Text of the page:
A painter from Indulkana in South Australia’s Aṉangu Pitjantjatjara Yankunytjatjara (APY) Lands, Vincent Namatjira has established himself as a celebrated portraitist and a subversive chronicler of Australian history. He is an Archibald and Ramsay Art Prize winner, as well as being the great-grandson of the renowned Western Aranda artist Albert Namatjira.

In Going Out Bush the colonial façade of the Art Gallery of South Australia is temporarily relocated to the Central Australian desert. Here, ‘out bush’, the building becomes a stage set for a vibrant and witty series of encounters where the Aboriginal flag takes pride of place and ghost gums grow as AGSA’s new architectural columns.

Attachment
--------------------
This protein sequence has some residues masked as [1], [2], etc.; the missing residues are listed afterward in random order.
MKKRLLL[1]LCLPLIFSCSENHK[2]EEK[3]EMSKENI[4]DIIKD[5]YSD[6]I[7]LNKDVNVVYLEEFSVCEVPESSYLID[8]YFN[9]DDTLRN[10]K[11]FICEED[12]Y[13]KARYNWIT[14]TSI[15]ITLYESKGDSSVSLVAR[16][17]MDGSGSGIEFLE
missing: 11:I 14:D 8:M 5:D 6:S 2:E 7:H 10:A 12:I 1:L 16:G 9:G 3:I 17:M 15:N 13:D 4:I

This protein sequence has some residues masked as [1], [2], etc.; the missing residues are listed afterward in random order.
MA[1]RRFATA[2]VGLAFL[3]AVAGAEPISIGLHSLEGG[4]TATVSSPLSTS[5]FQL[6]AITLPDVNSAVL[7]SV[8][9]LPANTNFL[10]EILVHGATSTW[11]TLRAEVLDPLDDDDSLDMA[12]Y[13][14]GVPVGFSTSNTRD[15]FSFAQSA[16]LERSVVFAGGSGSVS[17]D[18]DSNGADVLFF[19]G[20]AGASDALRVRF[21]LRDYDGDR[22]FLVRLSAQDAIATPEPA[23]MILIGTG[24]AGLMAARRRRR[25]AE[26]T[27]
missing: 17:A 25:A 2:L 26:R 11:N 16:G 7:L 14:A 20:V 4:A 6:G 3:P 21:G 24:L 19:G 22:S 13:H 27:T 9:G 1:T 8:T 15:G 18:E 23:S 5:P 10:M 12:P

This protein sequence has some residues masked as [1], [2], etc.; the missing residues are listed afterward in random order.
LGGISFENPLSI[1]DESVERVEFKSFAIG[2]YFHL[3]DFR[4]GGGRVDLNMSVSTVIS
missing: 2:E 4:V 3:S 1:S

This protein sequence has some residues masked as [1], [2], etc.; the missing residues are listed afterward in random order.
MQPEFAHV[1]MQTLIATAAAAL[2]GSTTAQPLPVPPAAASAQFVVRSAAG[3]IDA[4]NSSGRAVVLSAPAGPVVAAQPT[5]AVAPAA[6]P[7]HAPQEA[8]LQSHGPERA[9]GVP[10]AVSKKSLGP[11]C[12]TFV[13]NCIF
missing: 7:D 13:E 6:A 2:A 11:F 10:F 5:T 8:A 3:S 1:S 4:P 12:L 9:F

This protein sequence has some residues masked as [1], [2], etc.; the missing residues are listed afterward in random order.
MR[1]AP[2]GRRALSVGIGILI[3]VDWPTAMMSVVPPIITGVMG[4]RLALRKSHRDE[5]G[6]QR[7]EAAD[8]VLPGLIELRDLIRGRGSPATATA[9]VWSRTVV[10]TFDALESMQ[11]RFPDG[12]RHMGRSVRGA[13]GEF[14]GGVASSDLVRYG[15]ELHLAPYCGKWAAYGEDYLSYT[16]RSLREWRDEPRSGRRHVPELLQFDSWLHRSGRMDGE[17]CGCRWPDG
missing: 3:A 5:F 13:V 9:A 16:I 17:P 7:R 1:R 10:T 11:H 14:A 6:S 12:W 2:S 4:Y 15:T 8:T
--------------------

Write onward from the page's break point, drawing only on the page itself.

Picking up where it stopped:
With wit and humour, Albert Namatjira’s iconic green truck traverses Country, footballers from the local Indulkana Tigers team perform spectacular marks and in a climactic scene, the artist inserts himself in positions of power. He replaces the heads of James Cook and the Queen with his own, presenting an alternative view of Australia’s complex colonial history. In a final gesture of peace and reciprocity, Queen Elizabeth and Vincent exchange bush treats – maku (witchetty grubs) and (tjala) honey ants.

See more of Vincent’s work on display at AGSA in Archie 100: A Century of the Archibald Prize and Facing the collection.

Presented by the Art Gallery of South Australia as part of Tarnanthi with Principal Partner BHP and support from the Government of South Australia as part of Illuminate Adelaide.